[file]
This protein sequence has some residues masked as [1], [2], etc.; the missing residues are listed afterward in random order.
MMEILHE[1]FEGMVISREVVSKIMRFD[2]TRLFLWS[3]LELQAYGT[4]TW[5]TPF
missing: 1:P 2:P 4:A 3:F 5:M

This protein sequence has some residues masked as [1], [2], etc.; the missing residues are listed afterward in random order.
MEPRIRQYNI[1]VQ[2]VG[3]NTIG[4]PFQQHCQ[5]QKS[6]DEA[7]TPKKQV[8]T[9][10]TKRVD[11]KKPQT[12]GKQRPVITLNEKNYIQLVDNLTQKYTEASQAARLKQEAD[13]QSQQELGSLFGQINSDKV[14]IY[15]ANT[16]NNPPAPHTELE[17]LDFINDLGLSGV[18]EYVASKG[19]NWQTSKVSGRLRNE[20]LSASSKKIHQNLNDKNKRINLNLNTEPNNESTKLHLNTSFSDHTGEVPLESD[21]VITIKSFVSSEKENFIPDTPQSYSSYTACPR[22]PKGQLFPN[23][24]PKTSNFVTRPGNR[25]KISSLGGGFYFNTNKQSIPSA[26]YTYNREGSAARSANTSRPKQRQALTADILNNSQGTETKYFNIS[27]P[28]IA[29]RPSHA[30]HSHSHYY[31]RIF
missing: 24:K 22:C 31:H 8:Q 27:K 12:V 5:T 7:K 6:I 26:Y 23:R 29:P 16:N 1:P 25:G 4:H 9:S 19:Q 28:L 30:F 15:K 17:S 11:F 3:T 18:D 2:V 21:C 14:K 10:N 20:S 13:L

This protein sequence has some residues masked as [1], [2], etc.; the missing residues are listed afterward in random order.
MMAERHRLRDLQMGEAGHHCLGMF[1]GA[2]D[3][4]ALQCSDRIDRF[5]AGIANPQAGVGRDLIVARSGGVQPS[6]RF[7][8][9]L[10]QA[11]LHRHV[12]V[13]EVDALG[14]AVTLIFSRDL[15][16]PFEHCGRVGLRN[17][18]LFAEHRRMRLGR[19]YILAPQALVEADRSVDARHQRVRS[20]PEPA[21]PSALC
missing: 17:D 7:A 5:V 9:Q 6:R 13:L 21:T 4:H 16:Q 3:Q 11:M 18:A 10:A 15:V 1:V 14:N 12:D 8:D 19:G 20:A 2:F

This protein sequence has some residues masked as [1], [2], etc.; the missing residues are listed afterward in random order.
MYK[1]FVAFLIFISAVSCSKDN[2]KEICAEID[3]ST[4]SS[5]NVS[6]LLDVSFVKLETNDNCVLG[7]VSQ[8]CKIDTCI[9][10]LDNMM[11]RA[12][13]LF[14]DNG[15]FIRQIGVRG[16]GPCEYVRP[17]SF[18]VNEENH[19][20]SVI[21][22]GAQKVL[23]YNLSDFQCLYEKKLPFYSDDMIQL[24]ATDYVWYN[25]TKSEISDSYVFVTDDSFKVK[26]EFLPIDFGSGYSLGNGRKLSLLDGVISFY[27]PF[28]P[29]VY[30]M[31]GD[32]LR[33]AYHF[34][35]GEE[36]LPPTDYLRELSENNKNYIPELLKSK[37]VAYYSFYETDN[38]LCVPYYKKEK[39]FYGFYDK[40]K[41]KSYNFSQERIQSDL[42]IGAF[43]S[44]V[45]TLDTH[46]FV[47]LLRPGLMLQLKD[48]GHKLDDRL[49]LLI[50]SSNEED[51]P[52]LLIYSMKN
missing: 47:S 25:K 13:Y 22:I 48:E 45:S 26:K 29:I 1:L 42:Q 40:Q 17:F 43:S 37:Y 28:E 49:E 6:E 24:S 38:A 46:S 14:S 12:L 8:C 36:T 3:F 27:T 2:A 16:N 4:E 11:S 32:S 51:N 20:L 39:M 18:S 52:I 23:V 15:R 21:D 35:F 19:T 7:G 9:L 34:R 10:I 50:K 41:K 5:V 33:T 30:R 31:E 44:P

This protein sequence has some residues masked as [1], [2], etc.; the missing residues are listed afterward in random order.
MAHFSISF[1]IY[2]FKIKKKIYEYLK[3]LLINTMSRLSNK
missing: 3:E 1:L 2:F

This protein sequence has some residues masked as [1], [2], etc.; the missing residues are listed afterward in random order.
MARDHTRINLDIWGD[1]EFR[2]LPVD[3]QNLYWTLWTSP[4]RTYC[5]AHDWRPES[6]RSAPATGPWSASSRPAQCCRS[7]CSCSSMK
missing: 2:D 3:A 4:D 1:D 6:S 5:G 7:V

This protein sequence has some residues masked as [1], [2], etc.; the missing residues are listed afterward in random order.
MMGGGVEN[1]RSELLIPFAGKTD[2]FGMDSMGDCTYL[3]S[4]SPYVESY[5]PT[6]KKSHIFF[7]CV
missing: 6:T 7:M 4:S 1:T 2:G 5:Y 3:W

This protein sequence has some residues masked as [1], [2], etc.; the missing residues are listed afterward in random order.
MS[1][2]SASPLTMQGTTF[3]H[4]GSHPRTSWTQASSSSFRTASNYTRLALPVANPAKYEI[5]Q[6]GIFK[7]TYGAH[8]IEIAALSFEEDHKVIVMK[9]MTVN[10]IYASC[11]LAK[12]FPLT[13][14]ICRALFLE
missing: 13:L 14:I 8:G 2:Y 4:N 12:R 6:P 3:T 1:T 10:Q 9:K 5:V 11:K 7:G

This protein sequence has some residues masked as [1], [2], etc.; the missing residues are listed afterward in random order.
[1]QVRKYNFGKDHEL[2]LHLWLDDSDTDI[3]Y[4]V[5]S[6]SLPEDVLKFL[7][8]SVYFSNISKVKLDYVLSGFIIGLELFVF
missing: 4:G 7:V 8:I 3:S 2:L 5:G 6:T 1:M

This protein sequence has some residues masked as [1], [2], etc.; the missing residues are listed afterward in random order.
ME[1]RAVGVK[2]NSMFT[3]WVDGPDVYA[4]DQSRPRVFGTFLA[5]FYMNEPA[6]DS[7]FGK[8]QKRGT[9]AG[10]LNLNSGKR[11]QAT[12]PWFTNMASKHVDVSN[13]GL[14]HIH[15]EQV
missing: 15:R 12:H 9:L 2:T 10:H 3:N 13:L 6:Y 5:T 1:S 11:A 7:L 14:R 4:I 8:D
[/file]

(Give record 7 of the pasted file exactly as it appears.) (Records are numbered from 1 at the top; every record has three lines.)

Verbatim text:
This protein sequence has some residues masked as [1], [2], etc.; the missing residues are listed afterward in random order.
MMGGGVEN[1]RSELLIPFAGKTD[2]FGMDSMGDCTYL[3]S[4]SPYVESY[5]PT[6]KKSHIFF[7]CV
missing: 6:T 7:M 4:S 1:T 2:G 5:Y 3:W